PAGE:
Peter Nitsch’s latest photographic series, “Shophouses,” documents Nitsch’s trip to Bangkok, where he became fascinated with the way in which many Southeast Asian city dwellers live; combining their work and living spaces. In this project, Nitsch explored the diverse cultural and social mix of a rapidly urbanizing Thailand, in order to uncover the basic human qualities that connect his subjects to his work’s viewers.
1994-1997 were significant years in my life. I was stuck in the suburbs rotting away at a high school where nothing of interest ever happened. I spent my weekends riding the metro into D.C. to paint graffiti, go to hardcore shows, skateboard and generally cause mischief. (Remember that the internet was in its early stages, so finding a cool magazine that covered my interests was a rare feat.) 12 oz. Prophet was one of my main sources of inspiration. Primarily covering graffiti and what would eventually be called “street art,” 12 oz. was ahead of the curve. 12 oz. is still around, so if you need a graffiti fix check out their site. The issue pictured above featured a great interview with Twist (Barry Mcgee). Only a few of you know about this, but the name “Beautiful/Decay” actually comes from the last question in the interview: “Raven – You’re really into shit that’s all rundown and decaying, huh?” And Twist responded: “I love stuff that’s rundown, rusted, beautiful decay, a state of decay.” I didn’t start B/D immediately after reading the interview, but the phrase “Beautiful Decay” stuck in my head for weeks. Finally, after reading several ‘zines at shows and trying to find something meaningful to do with my time I decided to put the phrase to good use and start our humble lil ‘zine.
Hey fellow bloggers! Ever wonder how to stop being generic and personalize your icon when commenting on blogs? Just go to the Gravatar link here . Your Gravatar is an image that follows you from site to site, appearing beside your name when you do things like comment or post on a blog. Mine is of meerkats…. because I think they are awesome. Go icon crazy.
Do you stay awake at night dreaming of the day when you can interact with artists and designers from around the world? Do you get a warm & fuzzy feeling every time you walk by a bookstore or magazine stand? Have you always wanted to work side by side with the an elite group of creative minds who only use the finest office supplies such as golden staples? Do you enjoy nothing more than resizing and cropping a pile of photographs as tall as a 3 story building? If you answered yes to any of these (or none of these questions) then this just may be the internship for you!
Now that you feel excited about our internship opening read the fine detail after the jump!
Ryan Kenny’s photos seem to be about quiet moments of youthful exploration. Like those days when the city just boils over and you head up to Ojai to catch your breath for an afternoon. You and your favorite people are driving through those oak trees and no one’s really talking but that’s how it needs to be. These images are like that–catching your breath.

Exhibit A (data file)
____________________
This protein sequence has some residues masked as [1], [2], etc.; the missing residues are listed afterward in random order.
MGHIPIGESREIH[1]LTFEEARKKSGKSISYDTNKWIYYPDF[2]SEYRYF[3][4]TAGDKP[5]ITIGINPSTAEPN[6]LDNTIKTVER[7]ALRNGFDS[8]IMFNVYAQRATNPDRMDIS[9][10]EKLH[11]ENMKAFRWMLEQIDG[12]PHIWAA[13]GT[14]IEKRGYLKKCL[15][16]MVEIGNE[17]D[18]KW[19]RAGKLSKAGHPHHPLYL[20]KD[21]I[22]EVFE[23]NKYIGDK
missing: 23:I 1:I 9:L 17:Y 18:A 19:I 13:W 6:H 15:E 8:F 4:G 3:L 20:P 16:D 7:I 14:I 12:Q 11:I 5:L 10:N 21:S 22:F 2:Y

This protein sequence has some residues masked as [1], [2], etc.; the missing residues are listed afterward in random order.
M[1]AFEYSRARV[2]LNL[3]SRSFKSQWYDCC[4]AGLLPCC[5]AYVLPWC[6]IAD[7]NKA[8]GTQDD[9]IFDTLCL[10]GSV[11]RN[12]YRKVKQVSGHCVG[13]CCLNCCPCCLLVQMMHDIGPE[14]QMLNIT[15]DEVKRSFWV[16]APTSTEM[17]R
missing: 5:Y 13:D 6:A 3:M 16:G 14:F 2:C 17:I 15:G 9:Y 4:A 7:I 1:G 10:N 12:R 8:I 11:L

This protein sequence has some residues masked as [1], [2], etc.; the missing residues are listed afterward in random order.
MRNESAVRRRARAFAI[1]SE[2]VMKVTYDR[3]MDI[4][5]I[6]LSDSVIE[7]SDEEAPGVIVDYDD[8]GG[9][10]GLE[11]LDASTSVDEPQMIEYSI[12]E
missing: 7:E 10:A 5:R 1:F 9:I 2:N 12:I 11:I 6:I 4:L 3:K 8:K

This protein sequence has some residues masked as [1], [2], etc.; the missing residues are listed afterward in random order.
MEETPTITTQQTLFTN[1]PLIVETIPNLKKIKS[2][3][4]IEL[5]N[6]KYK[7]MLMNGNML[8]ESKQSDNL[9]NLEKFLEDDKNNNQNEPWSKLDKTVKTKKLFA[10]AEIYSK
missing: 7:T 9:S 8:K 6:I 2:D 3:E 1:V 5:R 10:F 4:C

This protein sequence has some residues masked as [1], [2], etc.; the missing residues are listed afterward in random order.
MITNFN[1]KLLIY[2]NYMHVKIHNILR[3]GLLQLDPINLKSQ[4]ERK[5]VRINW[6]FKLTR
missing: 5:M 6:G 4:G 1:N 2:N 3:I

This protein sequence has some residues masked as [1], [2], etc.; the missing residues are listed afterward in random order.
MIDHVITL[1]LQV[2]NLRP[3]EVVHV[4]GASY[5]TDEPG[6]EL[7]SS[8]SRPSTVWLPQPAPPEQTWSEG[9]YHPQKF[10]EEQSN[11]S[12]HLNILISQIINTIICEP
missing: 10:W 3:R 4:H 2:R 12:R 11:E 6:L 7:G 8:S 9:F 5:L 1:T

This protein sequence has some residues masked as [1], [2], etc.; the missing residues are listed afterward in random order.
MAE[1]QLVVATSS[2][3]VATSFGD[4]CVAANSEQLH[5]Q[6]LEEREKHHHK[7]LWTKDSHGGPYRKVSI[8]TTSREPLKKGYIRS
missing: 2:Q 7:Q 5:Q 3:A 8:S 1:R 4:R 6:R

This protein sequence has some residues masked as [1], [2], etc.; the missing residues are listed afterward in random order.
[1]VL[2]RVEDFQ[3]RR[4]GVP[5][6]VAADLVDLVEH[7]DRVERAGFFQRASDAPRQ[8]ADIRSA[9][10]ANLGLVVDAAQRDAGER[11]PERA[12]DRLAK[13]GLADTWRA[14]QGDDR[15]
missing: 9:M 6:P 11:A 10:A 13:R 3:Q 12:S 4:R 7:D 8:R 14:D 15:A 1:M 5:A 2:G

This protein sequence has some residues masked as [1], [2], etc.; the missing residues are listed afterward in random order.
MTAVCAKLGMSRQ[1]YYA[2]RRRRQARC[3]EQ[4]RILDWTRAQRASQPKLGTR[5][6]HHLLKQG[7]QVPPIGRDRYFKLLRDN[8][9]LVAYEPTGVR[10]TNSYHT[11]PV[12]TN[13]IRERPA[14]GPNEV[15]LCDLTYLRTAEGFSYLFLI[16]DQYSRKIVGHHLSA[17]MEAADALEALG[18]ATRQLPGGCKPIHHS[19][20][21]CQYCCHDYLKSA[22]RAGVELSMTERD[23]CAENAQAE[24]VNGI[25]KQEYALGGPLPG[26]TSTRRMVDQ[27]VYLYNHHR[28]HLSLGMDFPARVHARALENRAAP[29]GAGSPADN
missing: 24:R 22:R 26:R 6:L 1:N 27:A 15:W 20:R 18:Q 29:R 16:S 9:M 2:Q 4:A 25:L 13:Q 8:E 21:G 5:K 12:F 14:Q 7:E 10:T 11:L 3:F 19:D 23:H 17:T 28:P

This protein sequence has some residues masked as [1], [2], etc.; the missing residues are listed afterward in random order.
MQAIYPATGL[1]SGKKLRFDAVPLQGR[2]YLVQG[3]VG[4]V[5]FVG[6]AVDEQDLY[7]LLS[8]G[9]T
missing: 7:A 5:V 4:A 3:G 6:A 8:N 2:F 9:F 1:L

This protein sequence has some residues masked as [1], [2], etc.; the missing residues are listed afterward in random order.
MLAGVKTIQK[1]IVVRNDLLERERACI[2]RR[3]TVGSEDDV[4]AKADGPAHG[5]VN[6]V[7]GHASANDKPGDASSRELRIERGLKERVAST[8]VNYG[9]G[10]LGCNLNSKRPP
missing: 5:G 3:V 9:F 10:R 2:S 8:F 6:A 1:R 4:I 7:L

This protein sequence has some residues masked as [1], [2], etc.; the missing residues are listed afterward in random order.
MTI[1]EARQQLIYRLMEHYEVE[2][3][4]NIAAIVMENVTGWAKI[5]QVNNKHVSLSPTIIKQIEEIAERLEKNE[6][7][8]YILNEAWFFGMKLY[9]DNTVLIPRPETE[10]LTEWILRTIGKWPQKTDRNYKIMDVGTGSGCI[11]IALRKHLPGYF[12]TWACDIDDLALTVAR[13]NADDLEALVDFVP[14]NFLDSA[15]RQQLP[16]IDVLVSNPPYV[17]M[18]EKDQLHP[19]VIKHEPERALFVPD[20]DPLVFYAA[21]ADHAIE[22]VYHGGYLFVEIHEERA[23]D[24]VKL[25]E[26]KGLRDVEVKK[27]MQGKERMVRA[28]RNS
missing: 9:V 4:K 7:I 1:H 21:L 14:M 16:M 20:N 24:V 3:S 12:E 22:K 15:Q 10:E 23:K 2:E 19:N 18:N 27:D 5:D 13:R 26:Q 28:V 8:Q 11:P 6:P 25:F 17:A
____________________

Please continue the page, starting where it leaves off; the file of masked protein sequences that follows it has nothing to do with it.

Montreal based artist Marwan Sahmarani’s work has a loose brush work aesthetic that I find charismatic. He paints epic scenes of warriors in the midst of battle. His work is a reflection of his Middle Eastern origins. Sahmarani states that his oil paintings, drawings and performative works are linked to the mediums themselves, and their support in the face of sociopolitical problems.
Super clean work from Dan Haskett, an illustrator/animator who has lived all over Europe in places like in Helsinki, Berlin, London, and Stockholm. Dan graduated from the University of West England in Bristol where he studied Illustration with Animation, and is now at Konstfack University working towards an MA in Storytelling. That’s right kids, stay in school! He creates work for a long list of clients, and his illustrations are featured in publications like The Guardian, The Independent, and The New York Times. His paintings have also been exhibited in London at The Coningsby Gallery.
Before Downtown LA was cleaned up and made habitable for non-crackheads, The Brewery was one of the only places worth visiting. Sitting next to the LA River, The Brewery is a collection of industrial buildings and warehouses turned into artist live/work spaces. Pretty sure some of the people at The Brewery can be categorized as “Burning Man” types waiting for the mothership to pick them up…. or rich Sunday painters living the “artist” lifestyle. But, all jokes aside, there are actually a handful of artists living and working here who contribute to LA’s thriving art community. One of those individual’s is longtime friend, artist, and curator Max Presneill who was gracious enough to open up his studio to us right before he moved everything to his new space. But, before we get to Max’s studio lets poke around The Brewery…..